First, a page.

In separate initiatives, Microsoft will make its Express developer tools for beginners free permanently while IBM is seeking to boost computer science skills among high school students.
Citing 5 million downloads since November, Microsoft has cancelled plans to begin charging for its Visual Studio 2005 Express products, which feature abbreviated developer tools for hobbyists, beginners, and students. The plan had been to price the products at $49 beginning in November 2006. Thus far, they have been available at no charge.
"The big announcement is our continued investment in the next-generation developers and these do-it-yourself beginners, hobbyists, and students," said Dan Fernandez, lead product manager for Visual Studio 2005 Express.
Microsoft offers versions of Visual Studio 2005 Express focused on Visual Basic, C#, C++, and J# (pronounced J-sharp and featuring the Java syntax on the .Net Framework). A version tuned for Web developers also is available, as is a starter kit for building storefronts hosted on eBay.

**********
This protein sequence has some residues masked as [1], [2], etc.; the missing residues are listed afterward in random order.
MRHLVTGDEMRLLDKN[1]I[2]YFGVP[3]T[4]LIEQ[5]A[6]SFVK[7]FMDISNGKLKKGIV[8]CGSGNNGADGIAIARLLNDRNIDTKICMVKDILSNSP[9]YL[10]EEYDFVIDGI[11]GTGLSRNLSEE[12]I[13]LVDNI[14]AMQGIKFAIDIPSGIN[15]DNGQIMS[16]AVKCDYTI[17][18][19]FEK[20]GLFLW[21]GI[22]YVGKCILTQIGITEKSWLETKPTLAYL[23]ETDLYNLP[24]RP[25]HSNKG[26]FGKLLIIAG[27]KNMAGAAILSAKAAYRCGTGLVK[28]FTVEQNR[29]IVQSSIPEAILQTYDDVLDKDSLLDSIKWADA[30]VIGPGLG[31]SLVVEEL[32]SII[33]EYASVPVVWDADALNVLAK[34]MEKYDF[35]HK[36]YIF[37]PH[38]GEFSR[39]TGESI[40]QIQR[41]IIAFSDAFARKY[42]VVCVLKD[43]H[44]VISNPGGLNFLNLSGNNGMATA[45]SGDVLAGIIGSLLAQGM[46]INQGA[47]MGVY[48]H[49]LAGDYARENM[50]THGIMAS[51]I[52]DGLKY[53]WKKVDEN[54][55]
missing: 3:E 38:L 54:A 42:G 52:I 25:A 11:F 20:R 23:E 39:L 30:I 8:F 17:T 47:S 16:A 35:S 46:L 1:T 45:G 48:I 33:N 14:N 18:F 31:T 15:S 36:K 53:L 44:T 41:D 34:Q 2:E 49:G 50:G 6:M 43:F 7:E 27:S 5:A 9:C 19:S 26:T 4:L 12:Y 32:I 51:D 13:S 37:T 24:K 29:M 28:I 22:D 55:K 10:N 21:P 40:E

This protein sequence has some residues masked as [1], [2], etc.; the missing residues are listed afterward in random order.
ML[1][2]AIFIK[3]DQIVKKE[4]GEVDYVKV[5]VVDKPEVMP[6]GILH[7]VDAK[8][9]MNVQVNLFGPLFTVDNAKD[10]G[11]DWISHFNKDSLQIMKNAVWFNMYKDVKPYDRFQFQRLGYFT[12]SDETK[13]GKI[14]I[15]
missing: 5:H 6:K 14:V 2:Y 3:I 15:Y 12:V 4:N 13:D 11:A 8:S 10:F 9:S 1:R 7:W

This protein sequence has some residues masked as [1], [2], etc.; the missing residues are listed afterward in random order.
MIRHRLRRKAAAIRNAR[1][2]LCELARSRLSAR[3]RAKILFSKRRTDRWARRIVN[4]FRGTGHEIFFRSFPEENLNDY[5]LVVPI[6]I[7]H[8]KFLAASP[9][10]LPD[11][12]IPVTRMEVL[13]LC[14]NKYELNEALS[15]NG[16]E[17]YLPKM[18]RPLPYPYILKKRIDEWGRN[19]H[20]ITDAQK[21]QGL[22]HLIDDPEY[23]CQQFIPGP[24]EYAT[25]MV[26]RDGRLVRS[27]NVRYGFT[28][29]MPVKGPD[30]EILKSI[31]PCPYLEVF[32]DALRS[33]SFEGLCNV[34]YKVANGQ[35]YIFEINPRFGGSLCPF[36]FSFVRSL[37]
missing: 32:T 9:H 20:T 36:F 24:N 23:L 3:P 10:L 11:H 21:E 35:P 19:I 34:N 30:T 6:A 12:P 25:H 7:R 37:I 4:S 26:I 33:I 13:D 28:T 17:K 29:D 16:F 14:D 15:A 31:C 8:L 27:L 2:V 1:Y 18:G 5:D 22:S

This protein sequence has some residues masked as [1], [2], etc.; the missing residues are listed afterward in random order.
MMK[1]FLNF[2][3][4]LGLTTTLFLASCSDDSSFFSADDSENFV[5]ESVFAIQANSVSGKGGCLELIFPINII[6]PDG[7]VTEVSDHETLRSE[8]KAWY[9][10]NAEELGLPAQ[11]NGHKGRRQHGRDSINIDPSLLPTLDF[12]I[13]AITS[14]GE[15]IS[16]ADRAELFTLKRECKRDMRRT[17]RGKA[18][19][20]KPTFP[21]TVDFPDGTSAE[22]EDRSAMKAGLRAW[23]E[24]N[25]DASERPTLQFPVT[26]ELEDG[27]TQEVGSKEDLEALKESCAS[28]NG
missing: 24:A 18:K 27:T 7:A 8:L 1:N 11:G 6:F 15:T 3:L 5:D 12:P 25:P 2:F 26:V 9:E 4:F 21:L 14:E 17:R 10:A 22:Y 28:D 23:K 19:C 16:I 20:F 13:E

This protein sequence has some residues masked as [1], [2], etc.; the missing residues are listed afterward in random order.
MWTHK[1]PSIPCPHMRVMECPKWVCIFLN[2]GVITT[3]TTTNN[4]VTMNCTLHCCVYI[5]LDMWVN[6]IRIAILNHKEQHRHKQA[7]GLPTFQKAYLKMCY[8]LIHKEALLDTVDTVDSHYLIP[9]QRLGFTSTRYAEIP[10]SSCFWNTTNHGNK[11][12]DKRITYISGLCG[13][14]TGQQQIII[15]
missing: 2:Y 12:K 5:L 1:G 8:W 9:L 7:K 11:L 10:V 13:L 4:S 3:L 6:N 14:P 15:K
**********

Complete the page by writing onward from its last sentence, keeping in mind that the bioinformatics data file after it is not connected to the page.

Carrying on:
The Express tools enable developers to familiarize themselves with Microsoft developer technologies.
"There is certainly a set of people who are looking to become professional developers at some stage," Fernandez said.
The Express offerings can be downloaded here.
IBM, meanwhile, is collaborating with the Computer Science Teachers Association to accelerate computer science and technology skills among high school students. The two organizations will provide a network of 36,000 teachers with free access to computer science curricula to boost expertise and help students acquire skills for 21st century jobs, according to IBM and the association.
Basic programming and Web design are featured in the curricula. Resources can be downloaded here.